Recently, I was talking to a friend about feminism when she said something that made me feel sad. We were talking about clothes and make-up and she mentioned how the tension surrounding these subjects is probably not going to go away any time soon. I forget what my reply was, if any, but I did feel more optimistic about the subject at the time.
Just to spite me, I suppose, the universe then went out of its way to punish me for my optimism.
As I’ve mentioned on this blog already, I recently took a trip to the Dead Sea. On this trip, pictures were taken. A few of those pictures I ended up sending to some people back in the States – a few friends from Duke, a few friends from Charlotte, and a couple of people I know off blogs and websites, several of whom I haven’t spoken to in a while. All of the people I sent the pictures to aren’t on Facebook, which is why I sent them in the first place. Oh, and there is also the fact that I’m a little sick of certain friends back in the States assuming that I spend my time in Jordan wrapped up in a burkha, dodging grenades and amorous camels.
Big mistake trying to dispel that notion.
One of the ladies I got to know via Jezebel and a few other assorted sites (I’m not mentioning her name here, at the risk of prolonging what has already turned into a silly and frustrating argument, but she’s more than welcome to come forward in the comments section), wrote back with a pithy comment:
“lol… And I was just thinking that one of the benefits of being in a Muslim coutnry [sic] must be getting rid of the pressure to dress like a Paris Hilton.”
Thinking that this was a joke, I wrote back with a comment about how I couldn’t look like Paris Hilton if I sold both kidneys to finance multiple plastic surgeries (and it’s true). But apparently, the Paris Hilton comment was not made in jest. Because I really look like “the nerdy version of her” here. Oh, and my decision to wear a short cotton dress over a bathing suit in 40-degree Celsius weather is “problematic” because “observant Muslim women do just fine” on the beach in their abayas and headscarves, so there “was no need” for me to dress like Slutty McSlut while enjoying a mini-break on the beach.
Anyone who has ever been to a Dead Sea resort on the Jordanian side would have noted that some women do, in fact, wear conservative clothing there. The majority, however, do not. I was no more out of place at the Dead Sea than Paris Hilton was in a Dubai resort (for all the criticism against Paris for that particular picture, and for all of my general distaste of Paris Hilton’s celebrity persona, her choice of dress was about as extraordinary as it would have been on a beach in Florida). And generalizing about “observant Muslim women” is already a big no-no, in my book. When you do that, you completely erase the diversity of dress and behaviour one encounters in Jordan and elsewhere.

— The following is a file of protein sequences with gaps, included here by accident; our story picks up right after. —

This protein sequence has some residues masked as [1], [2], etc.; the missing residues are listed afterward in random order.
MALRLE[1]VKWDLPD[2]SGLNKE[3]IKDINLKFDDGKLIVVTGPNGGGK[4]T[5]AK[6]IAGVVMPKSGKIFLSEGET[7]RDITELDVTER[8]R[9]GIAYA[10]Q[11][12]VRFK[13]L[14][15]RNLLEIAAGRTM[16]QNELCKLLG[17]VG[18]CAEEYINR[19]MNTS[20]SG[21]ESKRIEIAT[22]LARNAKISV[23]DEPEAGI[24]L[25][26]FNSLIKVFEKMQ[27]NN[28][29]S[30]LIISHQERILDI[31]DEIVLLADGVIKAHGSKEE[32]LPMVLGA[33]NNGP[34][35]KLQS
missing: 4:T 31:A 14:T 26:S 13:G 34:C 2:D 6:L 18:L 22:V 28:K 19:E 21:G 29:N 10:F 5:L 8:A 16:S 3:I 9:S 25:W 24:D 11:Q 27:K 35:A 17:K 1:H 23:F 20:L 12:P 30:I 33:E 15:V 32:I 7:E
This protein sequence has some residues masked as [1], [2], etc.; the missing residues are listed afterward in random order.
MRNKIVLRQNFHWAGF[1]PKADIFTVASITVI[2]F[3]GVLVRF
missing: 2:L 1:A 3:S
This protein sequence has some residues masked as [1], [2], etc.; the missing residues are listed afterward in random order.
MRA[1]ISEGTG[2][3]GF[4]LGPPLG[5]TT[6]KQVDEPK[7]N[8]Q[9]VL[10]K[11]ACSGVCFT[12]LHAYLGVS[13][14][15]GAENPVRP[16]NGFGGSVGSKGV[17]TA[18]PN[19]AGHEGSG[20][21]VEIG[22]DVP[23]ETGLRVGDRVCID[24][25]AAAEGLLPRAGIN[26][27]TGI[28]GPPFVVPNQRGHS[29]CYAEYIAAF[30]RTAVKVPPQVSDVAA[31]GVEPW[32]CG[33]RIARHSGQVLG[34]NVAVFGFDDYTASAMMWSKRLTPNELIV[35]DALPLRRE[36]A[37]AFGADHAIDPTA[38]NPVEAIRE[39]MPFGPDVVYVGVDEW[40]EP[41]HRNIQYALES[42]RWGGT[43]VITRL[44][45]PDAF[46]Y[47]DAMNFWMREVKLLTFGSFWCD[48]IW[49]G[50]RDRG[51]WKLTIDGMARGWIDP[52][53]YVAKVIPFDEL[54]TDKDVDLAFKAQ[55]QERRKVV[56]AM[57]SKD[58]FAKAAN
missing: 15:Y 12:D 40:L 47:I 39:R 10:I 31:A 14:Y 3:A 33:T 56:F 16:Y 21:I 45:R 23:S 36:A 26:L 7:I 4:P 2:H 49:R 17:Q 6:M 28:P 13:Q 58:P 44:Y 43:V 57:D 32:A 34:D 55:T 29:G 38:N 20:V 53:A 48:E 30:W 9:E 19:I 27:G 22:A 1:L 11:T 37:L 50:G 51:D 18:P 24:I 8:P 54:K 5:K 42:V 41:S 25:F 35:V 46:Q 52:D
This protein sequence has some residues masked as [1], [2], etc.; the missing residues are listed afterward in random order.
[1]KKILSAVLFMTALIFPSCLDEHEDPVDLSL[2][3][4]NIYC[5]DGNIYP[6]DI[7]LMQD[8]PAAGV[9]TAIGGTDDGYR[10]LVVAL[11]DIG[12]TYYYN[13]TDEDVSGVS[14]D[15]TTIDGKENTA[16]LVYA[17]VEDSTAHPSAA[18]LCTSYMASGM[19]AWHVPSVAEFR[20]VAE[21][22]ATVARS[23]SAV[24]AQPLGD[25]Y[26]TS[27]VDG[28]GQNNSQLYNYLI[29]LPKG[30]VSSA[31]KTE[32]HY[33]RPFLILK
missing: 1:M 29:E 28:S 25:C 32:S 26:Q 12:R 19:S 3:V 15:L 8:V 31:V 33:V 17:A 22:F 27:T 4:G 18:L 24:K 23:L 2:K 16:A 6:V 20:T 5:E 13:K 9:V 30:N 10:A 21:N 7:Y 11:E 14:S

I wrote back to explain that I was feeling a bit confused and hurt and got an avalanche of “revealing clothes are problematic for someone who has decided to call herself a feminist” and “strong women can take strong criticism” and so on.
Cue round 35,4634,3534 of the same conversation that has been going on for decades – mainly that, as women, we are free to choose whatever we want… as long as we make the “right” choices, of course.
I can’t begin to convey how sick I am of the shaming and harassment that gets passed off as friendly fashion advice in feminist circles. Trying to guilt someone into dressing like a roadie for Lilith Fair isn’t much different from drunkenly demanding that a woman “show her tits for the lads” at a public gathering. Because, and I’ll never stop saying this no matter how many well-intentioned “liberators” come along to tell me otherwise, you do NOT get to intrude upon someone’s bodily autonomy like that.
While at the Dead Sea, I coincidentally observed something that may have made my (former?) friend’s head explode from confusion: a fairly large Arab family lounging by a pool. The matriarch was reclining in a floor-length light cloak and pinned hijab. Her daughter was next to her, in two-piece bathing suit that showed off iron abs (Sienna Miller-style), and the two were sharing a hookah with the man I can only presume to be the daughter’s husband. This wasn’t the case of “young girl hasn’t put on hijab yet because she is not ready,” this was a family unit whose members were in radically diverse dress (I suppose I should mention the fact that the patriarch was also dressed conservatively in long shorts and loose t-shirt, while the guys in the group were all in tight swimming trunks, displaying bodies that would not have been out of place in the Greek Parthenon). What’s the moral here? Decide for yourself.